Robotic logistics has finally taken its hold in the world. Here's the essential information so you can prepare yourself for the logistics of the future.
The future of logistics is now! And it's going to be robotic.
Until a couple of years ago, the amount of robots in the material handling and distribution industry was relatively low. Automation has traditionally been challenging for this complex industry.
Recently, however, the pace has really picked up in robotic logistics. We are now starting to see huge funding and investment in the industry. For example, in June 2018 Google invested $500 million into automated logistics for JD (the Chinese equivalent to Amazon). At the end of last year, Alibaba invested $15 billion into its own robotic logistics infrastructure.
The global market for warehousing and logistics robotics is now projected to exceed $22 billion by the end of 2021.
Clearly, now is the time for us to get clued-up on robotic logistics!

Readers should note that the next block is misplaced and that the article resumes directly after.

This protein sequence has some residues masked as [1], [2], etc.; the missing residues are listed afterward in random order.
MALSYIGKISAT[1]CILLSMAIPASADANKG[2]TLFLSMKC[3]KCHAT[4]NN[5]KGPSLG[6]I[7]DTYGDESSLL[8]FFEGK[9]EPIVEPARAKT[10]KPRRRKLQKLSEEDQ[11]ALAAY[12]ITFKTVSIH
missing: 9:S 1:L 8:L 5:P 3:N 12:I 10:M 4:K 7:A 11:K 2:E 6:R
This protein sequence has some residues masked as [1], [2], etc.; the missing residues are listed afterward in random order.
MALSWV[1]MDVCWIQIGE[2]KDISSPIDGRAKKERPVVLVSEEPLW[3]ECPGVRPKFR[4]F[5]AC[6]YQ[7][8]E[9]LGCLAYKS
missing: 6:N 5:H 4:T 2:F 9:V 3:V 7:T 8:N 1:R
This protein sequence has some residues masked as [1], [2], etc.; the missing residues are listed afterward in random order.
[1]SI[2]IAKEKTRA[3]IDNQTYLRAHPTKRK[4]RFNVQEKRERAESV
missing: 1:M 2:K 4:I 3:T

What is robotic logistics?
Logistics is the management of the flow of things. These can either be physical things (product, inventory, materials, etc) or even the flow of information.
The logistics industry is huge. I think it's fair to say that it holds together our modern world. Without logistics, we would all still be living on self-sufficient farms — we would have to, it's the only way we would survive. Logistics keeps us alive.
Because logistics is so far reaching, it includes a huge amount of different processes. For example: warehousing, ordering, transportation, picking, packing, disposal, delivery, inventory, merge in transit, routing, recycling, expediting, … and that's just to name a few!
Robotic logistics simply means applying robotics to one or more of these processes.
There are obviously a huge number of potential robotic applications. But, here are a few common ones:
- Robotic palletizing — Robots are used to load or unload products and materials from pallets.
- Robotic packaging — Robots are used in both primary processes — to package raw materials — and secondary processes — to package pre-packaged goods into larger boxes, crates, etc.
- Robotic picking — Robots are starting to be used in warehousing and sorting to pick products from shelves.
The future of logistics is now! And it's going to be robotic.
Why you should pay attention to robotic logistics now